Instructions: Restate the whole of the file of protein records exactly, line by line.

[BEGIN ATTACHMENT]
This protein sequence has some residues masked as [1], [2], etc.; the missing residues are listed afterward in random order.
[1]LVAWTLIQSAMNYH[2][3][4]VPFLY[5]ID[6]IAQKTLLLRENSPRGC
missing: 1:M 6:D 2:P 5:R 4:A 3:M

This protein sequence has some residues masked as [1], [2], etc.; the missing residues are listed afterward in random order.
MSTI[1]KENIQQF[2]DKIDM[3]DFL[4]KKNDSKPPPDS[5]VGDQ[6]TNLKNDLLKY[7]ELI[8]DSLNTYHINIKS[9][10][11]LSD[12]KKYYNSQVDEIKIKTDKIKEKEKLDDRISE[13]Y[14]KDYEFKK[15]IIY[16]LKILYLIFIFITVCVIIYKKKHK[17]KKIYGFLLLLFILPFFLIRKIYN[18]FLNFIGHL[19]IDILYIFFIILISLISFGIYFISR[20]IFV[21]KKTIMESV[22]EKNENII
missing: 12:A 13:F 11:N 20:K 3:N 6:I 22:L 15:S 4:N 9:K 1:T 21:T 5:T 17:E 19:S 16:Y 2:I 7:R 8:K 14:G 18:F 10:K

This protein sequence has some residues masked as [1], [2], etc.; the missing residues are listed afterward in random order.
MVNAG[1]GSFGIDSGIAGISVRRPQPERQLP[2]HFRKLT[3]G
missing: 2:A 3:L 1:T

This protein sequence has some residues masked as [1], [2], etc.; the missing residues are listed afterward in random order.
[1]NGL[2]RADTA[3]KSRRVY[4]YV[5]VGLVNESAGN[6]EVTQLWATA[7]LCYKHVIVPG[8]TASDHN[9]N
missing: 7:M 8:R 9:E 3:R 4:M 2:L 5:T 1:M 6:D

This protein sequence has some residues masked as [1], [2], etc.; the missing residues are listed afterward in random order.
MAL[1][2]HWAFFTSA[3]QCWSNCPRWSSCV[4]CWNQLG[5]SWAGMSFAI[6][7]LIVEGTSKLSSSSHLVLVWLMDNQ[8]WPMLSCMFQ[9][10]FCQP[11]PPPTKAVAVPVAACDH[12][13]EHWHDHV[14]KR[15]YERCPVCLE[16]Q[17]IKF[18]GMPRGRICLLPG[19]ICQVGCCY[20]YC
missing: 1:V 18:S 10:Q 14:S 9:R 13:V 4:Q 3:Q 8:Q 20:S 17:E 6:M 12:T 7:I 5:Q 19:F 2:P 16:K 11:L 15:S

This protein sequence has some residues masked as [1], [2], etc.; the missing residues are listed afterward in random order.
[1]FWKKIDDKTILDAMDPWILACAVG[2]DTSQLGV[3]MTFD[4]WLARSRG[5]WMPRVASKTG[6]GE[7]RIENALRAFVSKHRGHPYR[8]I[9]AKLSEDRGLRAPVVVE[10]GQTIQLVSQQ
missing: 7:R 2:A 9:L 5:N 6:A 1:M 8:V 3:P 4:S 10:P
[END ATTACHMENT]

This protein sequence has some residues masked as [1], [2], etc.; the missing residues are listed afterward in random order.
[1]LVAWTLIQSAMNYH[2][3][4]VPFLY[5]ID[6]IAQKTLLLRENSPRGC
missing: 1:M 6:D 2:P 5:R 4:A 3:M

This protein sequence has some residues masked as [1], [2], etc.; the missing residues are listed afterward in random order.
MSTI[1]KENIQQF[2]DKIDM[3]DFL[4]KKNDSKPPPDS[5]VGDQ[6]TNLKNDLLKY[7]ELI[8]DSLNTYHINIKS[9][10][11]LSD[12]KKYYNSQVDEIKIKTDKIKEKEKLDDRISE[13]Y[14]KDYEFKK[15]IIY[16]LKILYLIFIFITVCVIIYKKKHK[17]KKIYGFLLLLFILPFFLIRKIYN[18]FLNFIGHL[19]IDILYIFFIILISLISFGIYFISR[20]IFV[21]KKTIMESV[22]EKNENII
missing: 12:A 13:F 11:N 20:K 3:N 6:I 22:L 15:S 4:N 9:K 1:T 21:T 5:T 17:E 19:S 16:Y 2:I 7:R 8:K 14:G 18:F 10:K

This protein sequence has some residues masked as [1], [2], etc.; the missing residues are listed afterward in random order.
MVNAG[1]GSFGIDSGIAGISVRRPQPERQLP[2]HFRKLT[3]G
missing: 2:A 3:L 1:T

This protein sequence has some residues masked as [1], [2], etc.; the missing residues are listed afterward in random order.
[1]NGL[2]RADTA[3]KSRRVY[4]YV[5]VGLVNESAGN[6]EVTQLWATA[7]LCYKHVIVPG[8]TASDHN[9]N
missing: 7:M 8:R 9:E 3:R 4:M 2:L 5:T 1:M 6:D

This protein sequence has some residues masked as [1], [2], etc.; the missing residues are listed afterward in random order.
MAL[1][2]HWAFFTSA[3]QCWSNCPRWSSCV[4]CWNQLG[5]SWAGMSFAI[6][7]LIVEGTSKLSSSSHLVLVWLMDNQ[8]WPMLSCMFQ[9][10]FCQP[11]PPPTKAVAVPVAACDH[12][13]EHWHDHV[14]KR[15]YERCPVCLE[16]Q[17]IKF[18]GMPRGRICLLPG[19]ICQVGCCY[20]YC
missing: 1:V 18:S 10:Q 14:S 9:R 13:V 4:Q 3:Q 8:Q 20:S 17:E 6:M 12:T 7:I 5:Q 19:F 2:P 16:K 11:L 15:S

This protein sequence has some residues masked as [1], [2], etc.; the missing residues are listed afterward in random order.
[1]FWKKIDDKTILDAMDPWILACAVG[2]DTSQLGV[3]MTFD[4]WLARSRG[5]WMPRVASKTG[6]GE[7]RIENALRAFVSKHRGHPYR[8]I[9]AKLSEDRGLRAPVVVE[10]GQTIQLVSQQ
missing: 7:R 2:A 9:L 5:N 6:A 1:M 8:V 3:P 4:S 10:P